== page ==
As the title suggests, gypsies play an important part in “Gypsy Charm.” In fact, if not for the old gypsy woman, Mrs. Lee, there’d be no story at all. It’s she who engineers and choreographs the entire event, though she only appears at the beginning and the end.

So who are these people we always associate tambourines, golden earrings, and crystal balls…violins and exuberant dancing…and “Cross my palm with silver”? Where did they originate? And where do they now live?

Originally, they were thought to come from Egypt (Egyptians…Gypsies…get it?) and were supposedly exiled for giving refuge to the infant Jesus when He was brought to Egypt to escape King Herod’s wrath. Now, they’re believed to have come from India, perhaps the province of Rajasthan, migrating to northwest India around 250 BC, before beginning a westward trek in 500 AD. In 1322, they’re mentioned in writings as Atsinganoi (Untouchable) living in Crete; in 1360, a fiefdom in Corfu is mentioned as having only Romany serfs. By the 14th century, they were in the Balkans, where they were enslaved until around 1856; by the 16th century, they’d reached Scotland and Ireland, and by the 1860s, large-scale immigrations to the United States had occurred. Correctly, Gypsies are called Romany, from the word “Rom” meaning “Man.” Someone who isn’t gypsy but associates with them and speaks their language is called a Romany Rye (Ri).

In Europe, the Romany were subjected to ethnic cleansings and herded into concentration camps. In a process called the Porajmos, they were killed on sight or sentenced to forced labor. An estimated 1,500,000 Romany died during World War II. Though they were treated more fairly in Tsarist Russia, during the Communist Regine, they once again were labeled a “socially degraded stratum.”

Traditional Romanies place a high value on family life and the strict regulation of social behavior as ordered by the Marhime or Hindu purity laws. There is a rom baro (tribal leader), who rules over each extended family. Most Eastern Romany are Catholic or Orthodox Christian or Muslin, while Western Romany are Catholic or Protestant. They speak Romani, an Indo-Aryan language but because the people are so widespread now, many are forgetting the language and speak a mixture called Calo or Angolormani. There are attempts now to standardize the language.

Even today, there is extreme prejudice and discrimination against Romanies, in Central and Western Europe, where they are considered the “nomad emergency” and responsible for high crime rates. Even as late as 2004, they are actually considered a high security risk in some places and gypsy women in some countries could be legally sterilized without their consent.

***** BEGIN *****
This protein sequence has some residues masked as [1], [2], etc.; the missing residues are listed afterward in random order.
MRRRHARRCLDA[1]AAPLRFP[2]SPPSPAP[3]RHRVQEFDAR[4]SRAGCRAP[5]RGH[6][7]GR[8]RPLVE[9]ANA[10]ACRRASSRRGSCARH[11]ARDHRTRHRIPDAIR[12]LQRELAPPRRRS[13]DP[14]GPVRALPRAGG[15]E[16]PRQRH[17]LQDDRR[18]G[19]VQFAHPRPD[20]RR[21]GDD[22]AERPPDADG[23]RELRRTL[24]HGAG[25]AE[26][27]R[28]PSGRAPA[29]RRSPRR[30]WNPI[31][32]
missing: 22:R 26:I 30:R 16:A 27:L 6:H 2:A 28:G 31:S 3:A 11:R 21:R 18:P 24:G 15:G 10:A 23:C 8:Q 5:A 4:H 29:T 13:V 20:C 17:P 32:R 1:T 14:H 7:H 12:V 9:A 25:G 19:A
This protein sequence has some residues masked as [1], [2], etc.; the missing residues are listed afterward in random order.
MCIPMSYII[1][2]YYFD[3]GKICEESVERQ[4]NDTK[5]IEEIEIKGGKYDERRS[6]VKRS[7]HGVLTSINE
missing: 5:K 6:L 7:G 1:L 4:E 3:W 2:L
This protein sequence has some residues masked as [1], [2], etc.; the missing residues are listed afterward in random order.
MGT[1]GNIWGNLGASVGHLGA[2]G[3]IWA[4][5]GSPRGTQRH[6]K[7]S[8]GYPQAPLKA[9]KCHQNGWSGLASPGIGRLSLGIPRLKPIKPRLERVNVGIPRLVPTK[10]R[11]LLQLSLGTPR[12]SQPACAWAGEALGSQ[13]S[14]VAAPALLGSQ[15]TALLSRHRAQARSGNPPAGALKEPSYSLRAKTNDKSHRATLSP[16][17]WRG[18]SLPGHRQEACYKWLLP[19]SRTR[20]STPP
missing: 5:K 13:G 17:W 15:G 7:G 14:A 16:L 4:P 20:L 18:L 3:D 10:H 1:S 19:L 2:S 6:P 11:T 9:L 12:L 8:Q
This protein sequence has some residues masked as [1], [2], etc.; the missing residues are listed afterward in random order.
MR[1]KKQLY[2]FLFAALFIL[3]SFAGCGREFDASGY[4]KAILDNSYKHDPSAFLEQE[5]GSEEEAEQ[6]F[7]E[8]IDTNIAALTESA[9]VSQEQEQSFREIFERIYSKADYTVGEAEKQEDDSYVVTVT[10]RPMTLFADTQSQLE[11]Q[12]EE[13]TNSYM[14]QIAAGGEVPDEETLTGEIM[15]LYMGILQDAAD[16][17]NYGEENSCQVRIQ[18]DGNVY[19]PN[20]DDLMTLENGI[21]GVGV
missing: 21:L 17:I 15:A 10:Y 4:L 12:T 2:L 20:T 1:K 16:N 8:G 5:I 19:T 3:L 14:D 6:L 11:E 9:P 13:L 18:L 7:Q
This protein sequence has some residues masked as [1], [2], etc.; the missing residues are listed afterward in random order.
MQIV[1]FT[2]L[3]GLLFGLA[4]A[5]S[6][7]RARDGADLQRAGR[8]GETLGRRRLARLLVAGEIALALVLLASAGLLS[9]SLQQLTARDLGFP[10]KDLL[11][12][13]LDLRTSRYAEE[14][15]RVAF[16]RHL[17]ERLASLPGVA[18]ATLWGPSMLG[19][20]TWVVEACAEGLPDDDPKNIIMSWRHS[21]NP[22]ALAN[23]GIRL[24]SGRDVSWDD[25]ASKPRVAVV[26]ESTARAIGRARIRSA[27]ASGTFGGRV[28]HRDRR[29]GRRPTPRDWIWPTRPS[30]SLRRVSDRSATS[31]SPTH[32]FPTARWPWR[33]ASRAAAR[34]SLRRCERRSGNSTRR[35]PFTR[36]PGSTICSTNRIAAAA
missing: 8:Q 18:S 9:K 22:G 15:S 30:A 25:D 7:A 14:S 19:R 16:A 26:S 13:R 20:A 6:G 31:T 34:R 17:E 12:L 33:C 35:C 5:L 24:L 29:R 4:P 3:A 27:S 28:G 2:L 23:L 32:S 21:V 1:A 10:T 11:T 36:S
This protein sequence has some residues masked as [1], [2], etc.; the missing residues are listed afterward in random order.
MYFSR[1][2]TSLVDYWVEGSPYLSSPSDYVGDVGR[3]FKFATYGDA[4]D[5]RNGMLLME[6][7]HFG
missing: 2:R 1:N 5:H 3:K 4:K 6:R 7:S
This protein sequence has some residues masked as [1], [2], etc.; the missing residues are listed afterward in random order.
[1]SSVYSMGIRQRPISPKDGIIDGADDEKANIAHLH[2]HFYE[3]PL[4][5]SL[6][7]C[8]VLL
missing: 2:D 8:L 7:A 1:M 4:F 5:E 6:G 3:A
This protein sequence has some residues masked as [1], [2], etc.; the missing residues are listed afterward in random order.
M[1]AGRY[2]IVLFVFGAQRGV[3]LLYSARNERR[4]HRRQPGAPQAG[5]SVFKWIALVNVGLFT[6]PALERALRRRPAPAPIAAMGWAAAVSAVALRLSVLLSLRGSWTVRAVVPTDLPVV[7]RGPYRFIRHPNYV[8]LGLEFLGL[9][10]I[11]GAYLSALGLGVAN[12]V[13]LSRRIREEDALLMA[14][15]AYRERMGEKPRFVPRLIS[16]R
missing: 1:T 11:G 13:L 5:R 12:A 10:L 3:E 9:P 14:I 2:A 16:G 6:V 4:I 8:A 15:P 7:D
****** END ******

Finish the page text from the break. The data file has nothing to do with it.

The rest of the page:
Gypsy names are divides into two groups: Trade and common. There are only two trade names –Cooper and Smith—which have been translated from the Rom language. Common names for gypsies are Lee, Grey, Boswell, Herne, Lovell, Marshall, Stanley. A name may have been adopted because it was similar to a Romani one, it resembled a town from which they originally came, or it was the name of the noble under whose protection they lives.

Mrs. Lee is the gypsy matriarch in Gypsy Charm; her grandsons David, Isaac, and Tomas are all Grays. Unlike their real-life counterparts, the Romany of Gypsy Charm lead a fairly uneventful and safe life, though Grandma Lee appears to keep things lively enough.

Gypsy Charm is available from Class Act Books,


  1. Nightingale // March 24, 2011 at 1:06 PM  

    Another super trailer! And I found the information on the gypsies very interesting. One of my favorite old movies is Golden Earrings.

    The story is intriguing. I wonder about that beautiful black cat!

  2. Mary Marvella // March 24, 2011 at 4:48 PM  

    I didn't remember much of the origin of the gypsies. Thanks, Icy. As usual, the trailer rocks! Good job.

  3. Mary Ricksen // March 24, 2011 at 5:44 PM  

    You are so good at these trailers!
    Great blog, late getting up, blogger hates me! But finally up and as usual very informative!!

  4. Judy // March 25, 2011 at 8:35 AM  

    Fascinating, Toni! I've read of the abuse to the Romanies and wondered how they came to be treated that way... You always have such interesting tidbits to share! Thanks!

  5. Barbara Monajem // March 25, 2011 at 10:39 AM  

    Thank you for the history lesson, Icy! I found the last names particularly interesting...

  6. Joanne // March 26, 2011 at 12:57 PM  

    All three of my romantic historicals are set in Tudor England and feature either a Rom hero or heroine. Gypsies are such fun to write, as they have such an interesting culture.